Song of Solomon 8:2

Song of Solomon 8:2

I would lead thee, [and] bring, thee into mother's house
The general assembly and church of the firstborn is mother to the church visible, to particular churches and believers, where they are born, educated, and brought up; for which they have a great affection, as persons usually have for the place of their nativity and education. And here the church desires to have Christ with her; either to consummate the marriage between them, ( Genesis 24:67 ) ; or to have the knowledge of him spread among her relations, those of her mother's house, who belonged to the election of grace; or to enjoy his presence there, with great delight and pleasure: the act of "leading" thither shows great familiarity with him, great love and respect for him, a hearty welcome to her mother's house; and was treating him becoming his majesty, great personages being led, ( Isaiah 60:11 ) ; all which is done by prayer, in the exercise of faith: and the act of "bringing" denotes on her part the strength of faith in prayer; and on his part great condescension; see ( Song of Solomon 3:4 ) . Her end in all was, as follows, [who] would instruct me;
meaning her mother; the allusion may be to a grave and prudent woman, who, taking her newly married daughter apart, teaches her how to behave towards her husband, that she may have his affections, and live happily with him: the house of God is a school of instruction, where souls are taught the ways of Christ, the doctrines of the Gospel, and the duties of religion; nor are the greatest believers above instruction, and the means of it. Some render the words, "thou shalt", or "thou wouldest teach me" F21; meaning Christ, who teaches as none else can; he teaches by his Spirit, who leads into all truth; by the Scriptures, which are profitable for instruction; by his ministers, called pastors and teachers; and by his ordinances administered in his house; where the church desired the presence of Christ; and might expect instruction from him, being in the way of her duty; and to hear such marriage precepts, as in ( Psalms 45:10 Psalms 45:11 ) . In return, the church promises Christ, I would cause thee to drink of spiced wine, of the juice of my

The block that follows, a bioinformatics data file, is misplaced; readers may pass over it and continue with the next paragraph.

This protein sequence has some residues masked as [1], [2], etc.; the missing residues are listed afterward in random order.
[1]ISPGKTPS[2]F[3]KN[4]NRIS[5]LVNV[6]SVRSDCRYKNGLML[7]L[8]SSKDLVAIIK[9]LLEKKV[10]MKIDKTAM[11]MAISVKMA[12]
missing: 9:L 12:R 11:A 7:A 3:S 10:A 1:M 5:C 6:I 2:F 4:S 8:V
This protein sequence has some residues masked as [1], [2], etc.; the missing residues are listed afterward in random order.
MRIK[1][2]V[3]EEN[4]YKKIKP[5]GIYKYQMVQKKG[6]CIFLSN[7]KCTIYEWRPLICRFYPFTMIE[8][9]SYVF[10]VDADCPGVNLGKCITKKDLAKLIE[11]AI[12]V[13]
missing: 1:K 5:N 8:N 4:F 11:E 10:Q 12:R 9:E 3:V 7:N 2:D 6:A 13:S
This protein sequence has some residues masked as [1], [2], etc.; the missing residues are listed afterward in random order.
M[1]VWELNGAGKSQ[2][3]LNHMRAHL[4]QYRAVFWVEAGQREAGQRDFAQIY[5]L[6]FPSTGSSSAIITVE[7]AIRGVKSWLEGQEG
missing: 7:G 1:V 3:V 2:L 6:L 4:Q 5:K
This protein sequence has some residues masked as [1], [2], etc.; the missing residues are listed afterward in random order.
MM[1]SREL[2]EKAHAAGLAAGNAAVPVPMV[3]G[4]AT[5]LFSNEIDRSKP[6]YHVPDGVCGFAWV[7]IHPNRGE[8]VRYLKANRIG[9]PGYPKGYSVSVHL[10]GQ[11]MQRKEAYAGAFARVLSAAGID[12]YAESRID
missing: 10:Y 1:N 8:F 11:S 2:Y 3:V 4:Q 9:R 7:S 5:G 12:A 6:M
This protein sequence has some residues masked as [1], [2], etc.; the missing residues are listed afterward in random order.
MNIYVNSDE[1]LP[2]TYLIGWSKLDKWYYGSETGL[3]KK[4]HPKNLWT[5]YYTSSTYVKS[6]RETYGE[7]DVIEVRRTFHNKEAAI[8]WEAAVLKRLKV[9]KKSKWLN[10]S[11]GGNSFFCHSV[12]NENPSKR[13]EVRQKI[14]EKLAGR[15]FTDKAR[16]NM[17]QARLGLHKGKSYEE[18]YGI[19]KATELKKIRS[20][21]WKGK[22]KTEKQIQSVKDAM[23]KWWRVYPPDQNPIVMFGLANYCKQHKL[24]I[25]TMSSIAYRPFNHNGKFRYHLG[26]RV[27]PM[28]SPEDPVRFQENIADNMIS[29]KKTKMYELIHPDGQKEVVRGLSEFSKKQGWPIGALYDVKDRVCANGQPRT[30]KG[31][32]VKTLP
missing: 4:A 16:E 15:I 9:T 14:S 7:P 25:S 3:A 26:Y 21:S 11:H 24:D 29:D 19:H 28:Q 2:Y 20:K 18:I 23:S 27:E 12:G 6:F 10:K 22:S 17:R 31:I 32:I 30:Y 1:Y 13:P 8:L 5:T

pomegranate;
or, "wine of my pomegranate" F23; of which mention is made in Jewish writings F24 and by other authors F25: there was a city in the tribe of Dan, called "Gathrimmon", ( Joshua 21:24 ) ; the winepress of the pomegranate, or where they made pomegranate wine. Spiced wine was much used by the ancients, and in the eastern countries: so Phoenician wine, or wine of Byblis, is said to be odoriferous F26; so the wine of Lebanon, ( Hosea 14:7 ) ; the Babylonians had a wine they called nectar F1: spiced wine was thought less inebriating F2, and therefore the ancients sometimes put into their wine myrrh and calamus, and other spices F3; sometimes it was a mixture of old wine, water, and balsam; and of wine, honey, and pepper F4. Now these sorts of wine being accounted the best and most agreeable, the church proposes to treat Christ with them; by which may be meant the various graces of the Spirit, and the exercise of them in believers; which give Christ pleasure and delight, and are preferred by him to the best wine; see ( Song of Solomon 4:10 ) ( 5:1 ) . With the Hebrew writers, pomegranates are said to be a symbol of concord F5: the pomegranate was a tree of Venus F6.


FOOTNOTES:

F21 (yndmlt) "docebis me", V. L. Pagninus, Montanus, & alii; "doceres me", Brightman, Michaelis.
F23 (ynmr oyoem) "de vino dulci mali granati mei", Montanus.
F24 T. Bab. Sabbat, fol. 143. 2. Maimon. Hilch. Maacolot Asurot, c. 7. s. 7.
F25 Plin. Nat. Hist. l. 14. c. 16.
F26 (biblinon euwda) Theocrit. Idyll. 14. v. 15, 16.
F1 Athenaei Deipnosophist. l. 1. c. 95. p. 32.
F2 Ibid. l. 11. c. 3. p. 464.
F3 Plin. Nat. Hist. l. 14. c. 13, 16. Plauti Persa, Act. 1. Sc. 3. v. 7, 8.
F4 Munster. Dictionar. Chaldaic. p. 22, 27.
F5 Apud Chartar. de Imag. Deorum, p. 139.
F6 Athenaeus, ut supra (Deipnosophist.), l. 3. c. 8. p. 84.
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